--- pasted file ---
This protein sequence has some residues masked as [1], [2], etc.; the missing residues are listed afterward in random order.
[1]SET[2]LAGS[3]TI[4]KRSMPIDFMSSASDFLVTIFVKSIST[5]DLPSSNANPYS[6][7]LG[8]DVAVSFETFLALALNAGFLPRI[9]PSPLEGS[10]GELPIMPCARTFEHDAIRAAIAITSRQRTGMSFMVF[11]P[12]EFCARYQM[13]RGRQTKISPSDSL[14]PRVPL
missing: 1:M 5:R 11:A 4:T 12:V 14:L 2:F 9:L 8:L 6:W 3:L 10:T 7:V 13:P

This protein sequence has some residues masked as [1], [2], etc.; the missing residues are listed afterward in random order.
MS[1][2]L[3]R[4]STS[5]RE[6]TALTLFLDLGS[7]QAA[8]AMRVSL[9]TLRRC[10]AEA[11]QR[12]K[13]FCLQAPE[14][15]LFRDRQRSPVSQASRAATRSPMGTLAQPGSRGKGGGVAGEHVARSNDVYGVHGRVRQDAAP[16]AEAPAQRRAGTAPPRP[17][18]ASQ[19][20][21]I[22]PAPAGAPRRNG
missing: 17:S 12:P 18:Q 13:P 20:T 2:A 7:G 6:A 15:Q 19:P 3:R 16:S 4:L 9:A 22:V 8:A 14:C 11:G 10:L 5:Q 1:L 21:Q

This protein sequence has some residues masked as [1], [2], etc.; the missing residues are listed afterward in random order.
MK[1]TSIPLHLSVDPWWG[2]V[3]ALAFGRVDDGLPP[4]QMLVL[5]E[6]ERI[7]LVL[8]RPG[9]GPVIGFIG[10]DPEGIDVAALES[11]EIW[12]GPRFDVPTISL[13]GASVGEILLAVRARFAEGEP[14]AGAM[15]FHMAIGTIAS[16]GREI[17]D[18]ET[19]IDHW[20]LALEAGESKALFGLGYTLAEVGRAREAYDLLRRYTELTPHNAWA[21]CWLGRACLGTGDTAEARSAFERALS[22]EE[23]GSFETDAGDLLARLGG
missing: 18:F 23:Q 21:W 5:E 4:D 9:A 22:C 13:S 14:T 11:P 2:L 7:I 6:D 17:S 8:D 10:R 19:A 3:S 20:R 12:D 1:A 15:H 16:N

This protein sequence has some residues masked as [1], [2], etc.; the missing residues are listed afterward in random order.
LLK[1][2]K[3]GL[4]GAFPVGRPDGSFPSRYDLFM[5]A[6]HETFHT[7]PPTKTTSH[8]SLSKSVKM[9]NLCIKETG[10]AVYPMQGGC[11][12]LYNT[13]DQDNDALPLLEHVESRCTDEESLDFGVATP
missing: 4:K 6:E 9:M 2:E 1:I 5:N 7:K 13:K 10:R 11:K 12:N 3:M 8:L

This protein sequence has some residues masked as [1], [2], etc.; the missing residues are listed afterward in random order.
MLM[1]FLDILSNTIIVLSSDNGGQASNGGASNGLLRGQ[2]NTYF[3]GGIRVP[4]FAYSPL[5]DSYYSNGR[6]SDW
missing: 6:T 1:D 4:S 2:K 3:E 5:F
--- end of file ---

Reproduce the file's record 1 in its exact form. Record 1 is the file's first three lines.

This protein sequence has some residues masked as [1], [2], etc.; the missing residues are listed afterward in random order.
[1]SET[2]LAGS[3]TI[4]KRSMPIDFMSSASDFLVTIFVKSIST[5]DLPSSNANPYS[6][7]LG[8]DVAVSFETFLALALNAGFLPRI[9]PSPLEGS[10]GELPIMPCARTFEHDAIRAAIAITSRQRTGMSFMVF[11]P[12]EFCARYQM[13]RGRQTKISPSDSL[14]PRVPL
missing: 1:M 5:R 11:A 4:T 12:V 14:L 2:F 9:L 8:L 6:W 3:L 10:T 7:V 13:P